The Bears are hurtling toward another last-place finish in the NFC North, and Mitchell Trubisky is 2-4 as the team’s starting quarterback after Sunday’s 27-24 loss to the Detroit Lions. But talk to any of Trubisky’s teammates and it's clear they believe there’s a light at the end of the tunnel for this team, and it’s because of the bright future their quarterback has.
“He’s still young right now, a little green,” offensive lineman Bobby Massie said. "But he’s getting better every week, man.”
Explained fellow offensive lineman Kyle Long: “Just his poise and sense of urgency, at the end of the game to have the wherewithal to make the throws he’s making. Obviously it’s not all perfect — he’s a young quarterback in this league — but he has the confidence and trust of the guys around him. And that’s a rare thing in this league to have.”
Massie, like Long, also used the word “rare” in describing Trubisky, a guy who’s only started 20 games since leaving Mentor High School in 2013 (13 games at North Carolina, one in the preseason and six in the regular season). Massie, Long and the rest of the Bears’ locker room know how good Trubisky can be — or maybe, the way they’re thinking, will be — despite some uneven games this year.
The flashes of what the No. 2 overall pick can do keep on showing up, like that 18-yard jump pass to Kendall Wright that set up Connor Barth’s game-winning field goal in Week 6 against the Baltimore Ravens, or his instinctive 19-yard scramble on fourth-and-13 on Sunday that set up a game-tying 46-yard field-goal attempt that Barth missed.
“That’s his mentality — y’all got to see his mentality,” running back Tarik Cohen said. “That situation, fourth and 13, he’s not going down, not taking a sack, not throwing the ball away — he’s going to find a way to make a play, and he’s going to lead us to where we need to be.”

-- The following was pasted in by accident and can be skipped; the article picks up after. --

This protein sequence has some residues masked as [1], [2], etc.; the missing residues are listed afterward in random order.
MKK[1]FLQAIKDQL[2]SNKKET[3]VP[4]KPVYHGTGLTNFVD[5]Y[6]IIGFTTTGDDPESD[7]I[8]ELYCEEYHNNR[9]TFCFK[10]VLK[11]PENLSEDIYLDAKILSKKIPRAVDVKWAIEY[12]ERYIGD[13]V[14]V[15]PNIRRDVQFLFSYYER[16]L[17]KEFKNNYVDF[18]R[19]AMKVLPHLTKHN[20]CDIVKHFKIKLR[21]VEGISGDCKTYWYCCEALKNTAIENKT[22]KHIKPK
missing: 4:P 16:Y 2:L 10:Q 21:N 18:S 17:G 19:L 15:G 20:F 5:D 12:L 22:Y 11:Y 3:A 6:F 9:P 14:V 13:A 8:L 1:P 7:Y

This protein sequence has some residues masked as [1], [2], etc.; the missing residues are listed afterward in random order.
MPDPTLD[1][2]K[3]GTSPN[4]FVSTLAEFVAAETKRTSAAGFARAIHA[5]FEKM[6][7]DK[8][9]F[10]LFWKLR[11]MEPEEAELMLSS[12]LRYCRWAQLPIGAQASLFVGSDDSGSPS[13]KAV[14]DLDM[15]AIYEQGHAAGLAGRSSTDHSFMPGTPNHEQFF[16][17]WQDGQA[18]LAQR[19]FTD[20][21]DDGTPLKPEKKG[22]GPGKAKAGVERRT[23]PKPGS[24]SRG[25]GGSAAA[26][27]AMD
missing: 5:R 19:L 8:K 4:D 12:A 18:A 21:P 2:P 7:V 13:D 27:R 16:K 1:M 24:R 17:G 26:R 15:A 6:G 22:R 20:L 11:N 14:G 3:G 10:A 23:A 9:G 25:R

On the other hand, there were still some missed throws and reads for Trubisky (like not connecting with Benny Cunningham on a check-down five yards from the end zone in the first quarter) that serve as a reminder of his greenhorn status.
But it’s what Trubisky has done before and after those highlight or lowlight-reel plays that’s building a groundswell of confidence in him among his teammates.
The Bears got the ball on their own 17-yard line with 91 seconds left in the fourth quarter needing a field goal to tie the Lions on Sunday. When Trubisky entered the huddle, he was calm and confident — same as he was in the first quarter of the game, when the stakes weren't so high.
“He came to huddle and told everybody, 'Calm down, we’re going to win this game,'" wide receiver Dontrelle Inman said. “And that’s what the greats do. There’s no up and down with the emotional level when it comes time to actually go win the game. That’s a plus for him.
“He’s a competitor, and you see it week in and week out. He’s never going to give up. That’s the quarterback you want to be with you and throwing you the ball.”
That Trubisky’s teammates have so much confidence in him — despite the Bears’ 3-7 record — is a significant positive for his long-term development (that he’s only thrown one interception in his last 120 pass attempts is another positive). On Sunday, coach John Fox and offensive coordinator Dowell Loggains seemed to have more confidence in Trubisky, too, with the pair opening up the playbook and leading to the Bears having their best offensive game of the season.
That trust might not lead to a lot of wins this year. It might not be enough to keep the current coaching staff in place. But the way Trubisky’s teammates talk about him, they don’t see any hurdles the rookie can’t clear on his way to becoming a legit franchise quarterback.
“It’s rare and it’s the start of something special that we get to see,” Massie said. “Hopefully — I can’t predict the f***ing future — but from this point on, it looks like he’s going to be a special player.”